The International Council of Museums (ICOM) recently published an emergency red list of endangered cultural sites in Ukraine. [PDF]. The experts of eleven Ukrainian museums created before the summer, as this newspaper reported, an inventory that includes goods that can be destroyed, but above all, looted. The bottom line is that thousands of pieces are at stake. Museum curators and ICOM’s Heritage Protection Department researched and prepared a “comprehensive Emergency Red List consisting of 53 types of objects belonging to seven categories that include archaeology, books and manuscripts, numismatics, folk art, religious art, applied art and fine art . “, said an adviser from the international organization, UNESCO. “This number of object categories creates tens of thousands of potentially endangered objects,” they explain from ICOM on elDiario.es.
The international organization claims that Ukraine’s cultural heritage is extremely diverse and under threat. “For a long time there was a risk of theft, robbery or illegal trade. But after a full-scale invasion of Russia on February 24, 2022, these risks have increased,” ICOM said. “Due to the war, Ukrainian objects are at risk of theft and smuggling,” said Kateryna Chueva, Deputy Minister of Culture and tion Policy of Ukraine. This emergency red list is published “at a opportune moment in the ongoing fight against the illegal trade of Ukrainian cultural heritage, a phenomenon that has long existed in the region and which has been intensified by the Russian incursion,” they note.
The organization urges museums, auction houses, art dealers and collectors not to purchase similar objects that appear on this emergency red list without carefully and thoroughly investigating their provenance and all relevant legal documentation. “Any cultural artefacts that may have originated in Ukraine, before or after the invasion, should be subject to detailed scrutiny and precautionary measures before any deal is made,” says ICOM, which has been publishing emergency lists of all international conflicts since 2000. These lists assist arts and heritage professionals in law enforcement by identifying cultural property that is protected under national and international law.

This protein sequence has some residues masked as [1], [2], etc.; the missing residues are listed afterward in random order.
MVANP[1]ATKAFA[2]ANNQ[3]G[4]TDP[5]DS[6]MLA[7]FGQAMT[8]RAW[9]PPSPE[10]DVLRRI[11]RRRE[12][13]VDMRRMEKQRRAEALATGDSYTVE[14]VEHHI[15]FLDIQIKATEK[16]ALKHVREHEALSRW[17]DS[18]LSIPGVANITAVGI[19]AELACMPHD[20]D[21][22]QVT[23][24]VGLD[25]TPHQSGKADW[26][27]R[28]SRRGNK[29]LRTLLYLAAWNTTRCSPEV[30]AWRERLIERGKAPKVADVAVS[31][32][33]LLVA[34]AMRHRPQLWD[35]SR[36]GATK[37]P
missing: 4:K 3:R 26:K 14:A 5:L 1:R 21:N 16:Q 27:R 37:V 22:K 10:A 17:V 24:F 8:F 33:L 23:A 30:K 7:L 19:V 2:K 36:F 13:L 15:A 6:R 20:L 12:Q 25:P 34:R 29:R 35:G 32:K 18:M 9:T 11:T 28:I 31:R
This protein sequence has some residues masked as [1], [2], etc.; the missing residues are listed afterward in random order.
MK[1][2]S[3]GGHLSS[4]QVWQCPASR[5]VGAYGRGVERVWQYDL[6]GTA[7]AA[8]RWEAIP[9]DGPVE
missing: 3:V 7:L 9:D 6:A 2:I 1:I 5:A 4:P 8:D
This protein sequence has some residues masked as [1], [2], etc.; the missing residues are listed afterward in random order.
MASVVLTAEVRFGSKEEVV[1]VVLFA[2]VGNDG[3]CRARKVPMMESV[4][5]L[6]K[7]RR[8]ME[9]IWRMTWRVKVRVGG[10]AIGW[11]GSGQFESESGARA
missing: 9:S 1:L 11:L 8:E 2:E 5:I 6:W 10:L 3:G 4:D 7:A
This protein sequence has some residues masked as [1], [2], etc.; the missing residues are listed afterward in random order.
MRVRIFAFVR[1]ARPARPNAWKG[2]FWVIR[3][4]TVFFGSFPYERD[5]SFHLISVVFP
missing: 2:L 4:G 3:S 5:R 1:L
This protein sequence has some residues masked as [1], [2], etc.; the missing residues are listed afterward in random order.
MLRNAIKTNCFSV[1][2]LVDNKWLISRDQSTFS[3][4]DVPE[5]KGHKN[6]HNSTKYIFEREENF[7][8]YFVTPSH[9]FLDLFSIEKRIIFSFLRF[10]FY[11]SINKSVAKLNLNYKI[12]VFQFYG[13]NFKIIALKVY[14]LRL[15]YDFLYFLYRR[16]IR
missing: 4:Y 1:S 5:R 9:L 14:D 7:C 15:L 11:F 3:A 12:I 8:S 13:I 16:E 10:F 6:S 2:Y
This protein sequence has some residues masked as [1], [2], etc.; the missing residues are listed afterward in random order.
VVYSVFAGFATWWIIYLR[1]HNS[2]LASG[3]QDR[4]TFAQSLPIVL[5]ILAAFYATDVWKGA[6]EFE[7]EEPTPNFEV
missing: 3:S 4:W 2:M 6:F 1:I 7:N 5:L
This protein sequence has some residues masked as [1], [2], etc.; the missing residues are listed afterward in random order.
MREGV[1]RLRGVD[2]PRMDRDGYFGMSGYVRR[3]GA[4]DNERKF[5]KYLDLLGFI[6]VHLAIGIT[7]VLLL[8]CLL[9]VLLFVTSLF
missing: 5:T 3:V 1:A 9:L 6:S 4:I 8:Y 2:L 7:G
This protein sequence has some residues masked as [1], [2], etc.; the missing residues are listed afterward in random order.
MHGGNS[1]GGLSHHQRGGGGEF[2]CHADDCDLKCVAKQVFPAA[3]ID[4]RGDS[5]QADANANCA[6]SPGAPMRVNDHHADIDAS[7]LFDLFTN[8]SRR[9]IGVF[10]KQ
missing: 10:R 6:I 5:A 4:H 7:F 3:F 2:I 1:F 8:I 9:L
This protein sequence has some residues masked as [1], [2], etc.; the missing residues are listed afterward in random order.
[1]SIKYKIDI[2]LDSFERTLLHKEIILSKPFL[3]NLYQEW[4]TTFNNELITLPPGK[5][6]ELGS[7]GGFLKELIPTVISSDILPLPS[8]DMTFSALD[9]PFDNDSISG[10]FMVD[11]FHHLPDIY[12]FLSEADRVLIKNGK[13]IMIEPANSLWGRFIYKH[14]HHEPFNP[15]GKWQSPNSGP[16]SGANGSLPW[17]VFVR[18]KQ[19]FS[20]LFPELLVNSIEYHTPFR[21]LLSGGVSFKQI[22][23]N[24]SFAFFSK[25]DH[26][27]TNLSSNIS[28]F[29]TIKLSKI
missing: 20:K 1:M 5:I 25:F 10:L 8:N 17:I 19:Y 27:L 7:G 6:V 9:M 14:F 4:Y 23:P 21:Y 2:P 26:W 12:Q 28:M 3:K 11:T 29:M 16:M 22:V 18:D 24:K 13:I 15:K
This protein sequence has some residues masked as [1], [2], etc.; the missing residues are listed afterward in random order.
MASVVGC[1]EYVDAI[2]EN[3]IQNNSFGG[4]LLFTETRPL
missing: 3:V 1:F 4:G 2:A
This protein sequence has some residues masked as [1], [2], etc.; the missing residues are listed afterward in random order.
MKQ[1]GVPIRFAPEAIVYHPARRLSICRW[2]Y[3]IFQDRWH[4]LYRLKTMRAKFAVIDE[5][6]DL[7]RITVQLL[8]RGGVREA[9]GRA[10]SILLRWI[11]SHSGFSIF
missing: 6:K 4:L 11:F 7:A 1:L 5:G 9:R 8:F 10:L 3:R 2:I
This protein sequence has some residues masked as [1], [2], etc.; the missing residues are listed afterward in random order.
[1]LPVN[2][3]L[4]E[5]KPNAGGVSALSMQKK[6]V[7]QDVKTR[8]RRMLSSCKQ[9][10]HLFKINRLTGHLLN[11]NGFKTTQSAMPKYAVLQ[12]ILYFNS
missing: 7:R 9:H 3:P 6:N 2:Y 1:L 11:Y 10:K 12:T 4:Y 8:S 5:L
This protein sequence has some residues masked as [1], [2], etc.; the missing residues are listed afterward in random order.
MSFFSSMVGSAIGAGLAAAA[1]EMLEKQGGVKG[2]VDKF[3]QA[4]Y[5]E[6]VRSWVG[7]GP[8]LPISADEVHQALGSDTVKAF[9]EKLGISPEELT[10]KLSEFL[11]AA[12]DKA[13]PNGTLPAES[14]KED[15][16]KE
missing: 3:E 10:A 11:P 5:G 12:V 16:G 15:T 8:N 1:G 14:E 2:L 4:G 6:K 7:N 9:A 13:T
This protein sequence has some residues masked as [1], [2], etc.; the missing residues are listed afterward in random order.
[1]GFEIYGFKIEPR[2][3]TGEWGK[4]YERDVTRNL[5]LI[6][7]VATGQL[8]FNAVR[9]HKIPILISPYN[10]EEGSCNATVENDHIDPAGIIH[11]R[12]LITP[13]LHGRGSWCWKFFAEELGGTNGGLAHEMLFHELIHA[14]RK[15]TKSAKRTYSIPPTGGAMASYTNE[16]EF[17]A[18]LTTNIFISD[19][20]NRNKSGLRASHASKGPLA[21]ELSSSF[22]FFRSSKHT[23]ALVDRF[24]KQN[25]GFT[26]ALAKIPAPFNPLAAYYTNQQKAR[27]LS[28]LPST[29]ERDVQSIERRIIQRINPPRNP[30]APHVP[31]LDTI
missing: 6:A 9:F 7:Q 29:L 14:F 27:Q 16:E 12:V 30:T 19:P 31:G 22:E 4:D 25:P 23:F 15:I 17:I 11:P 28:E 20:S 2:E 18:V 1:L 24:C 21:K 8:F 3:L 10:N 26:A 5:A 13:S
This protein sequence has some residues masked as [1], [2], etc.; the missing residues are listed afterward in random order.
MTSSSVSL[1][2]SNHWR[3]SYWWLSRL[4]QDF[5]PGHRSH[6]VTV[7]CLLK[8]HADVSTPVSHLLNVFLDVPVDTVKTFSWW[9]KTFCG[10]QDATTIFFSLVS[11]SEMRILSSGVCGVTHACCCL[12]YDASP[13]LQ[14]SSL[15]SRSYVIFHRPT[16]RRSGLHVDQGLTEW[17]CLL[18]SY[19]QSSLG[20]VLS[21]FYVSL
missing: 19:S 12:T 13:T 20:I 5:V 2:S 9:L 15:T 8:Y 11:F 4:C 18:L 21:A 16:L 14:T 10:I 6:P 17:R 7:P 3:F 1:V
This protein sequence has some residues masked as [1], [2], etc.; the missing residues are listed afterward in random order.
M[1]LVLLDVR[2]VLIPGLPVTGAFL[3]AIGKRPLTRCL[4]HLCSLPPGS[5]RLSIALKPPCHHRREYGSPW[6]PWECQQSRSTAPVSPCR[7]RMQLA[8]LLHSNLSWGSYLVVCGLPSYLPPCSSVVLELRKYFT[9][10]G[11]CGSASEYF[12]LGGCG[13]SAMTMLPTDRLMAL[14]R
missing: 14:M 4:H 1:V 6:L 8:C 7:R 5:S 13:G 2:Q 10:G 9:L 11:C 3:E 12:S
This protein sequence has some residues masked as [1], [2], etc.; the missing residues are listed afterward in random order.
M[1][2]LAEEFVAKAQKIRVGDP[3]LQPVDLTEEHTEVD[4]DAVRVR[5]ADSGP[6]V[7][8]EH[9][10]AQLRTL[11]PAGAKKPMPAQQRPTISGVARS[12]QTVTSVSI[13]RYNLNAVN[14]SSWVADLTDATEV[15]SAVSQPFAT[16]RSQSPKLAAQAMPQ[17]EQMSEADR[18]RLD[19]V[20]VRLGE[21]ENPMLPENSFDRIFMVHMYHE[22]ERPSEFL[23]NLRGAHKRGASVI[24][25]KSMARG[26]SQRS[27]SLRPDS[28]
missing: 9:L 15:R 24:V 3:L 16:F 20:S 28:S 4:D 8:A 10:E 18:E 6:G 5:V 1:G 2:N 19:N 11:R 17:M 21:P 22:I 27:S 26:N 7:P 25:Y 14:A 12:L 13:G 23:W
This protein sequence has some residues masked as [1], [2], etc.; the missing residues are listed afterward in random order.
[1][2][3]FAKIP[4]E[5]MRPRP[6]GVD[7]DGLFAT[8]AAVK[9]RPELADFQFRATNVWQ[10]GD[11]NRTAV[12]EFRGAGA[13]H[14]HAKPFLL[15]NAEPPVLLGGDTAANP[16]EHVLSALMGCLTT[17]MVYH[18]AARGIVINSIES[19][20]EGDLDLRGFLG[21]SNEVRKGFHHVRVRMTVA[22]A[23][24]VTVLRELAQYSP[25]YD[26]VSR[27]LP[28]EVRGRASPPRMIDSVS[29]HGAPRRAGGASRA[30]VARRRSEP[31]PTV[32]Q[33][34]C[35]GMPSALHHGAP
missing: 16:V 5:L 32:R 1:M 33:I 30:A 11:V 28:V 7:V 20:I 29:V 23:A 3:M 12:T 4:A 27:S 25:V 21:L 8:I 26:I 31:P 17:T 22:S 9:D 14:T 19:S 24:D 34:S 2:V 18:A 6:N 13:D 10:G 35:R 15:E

The emergency red list of Ukraine includes religious icons painted on canvas or wood, with oil, tempera, gold or silver. There are also paintings by contemporary artists such as Chepyk Mykhailo, Oleksandr Ekster, Marita Prymachenko or Oleksandr Bohomazov, an artist who will be featured in the Ukrainian Avant-Garde exhibition opening next week at the Museo Nacional Thyssen-Bornemisza.
Mass robbery in museums
ICOM has reports of the mass looting of the Oleksii Shevkunenko Art Museum in Kherson as they retreated from the city on November 11, “showing that this threat is real and is being carried out systematically.” The Museum of Fine Arts suffered the same fate: for days, a convoy of trucks and buses was dedicated to emptying it towards Crimea. In an interview with the Associated Press, Ukrainian Culture Minister Oleksandr Tkachenko asserted that Russian soldiers had stolen the country’s heritage assets from nearly 40 museums. “The attitude of the Russians towards the cultural heritage of Ukraine is a war crime,” he added.
In the local history museum of Melitopol, conservators have hidden the Hunnic diadem (encrusted with gold and precious stones), one of the most valuable items from the reign of Attila the Hun in the 5th century. But Russian troops entered the city from southern Ukraine, and after weeks of searching for the tiara, they finally discovered a secret basement in the building, where employees hid the most valuable items of the local museum. The Hunnic headdress was among about 2,000 other items taken by the Russians. In Mariupol, Russian troops stole more than 2,000 items from the city’s museums, such as religious icons, Bibles, over two centuries.
In addition, Russian bombing against the Ukrainian population and their heritage has damaged – destroyed or damaged – more than 500 heritage sites. At the end of September, UNESCO had more than 180 damaged historical buildings, more than 50 cultural institutions, more than 80 religious centers, almost 20 monuments, etc. Since the invasion of Ukraine began, material and financial support from Europe has been sent to the country’s museums. ICOMOS Spain also sent two trucks to evacuate and save the museum’s collections.
Source: El Diario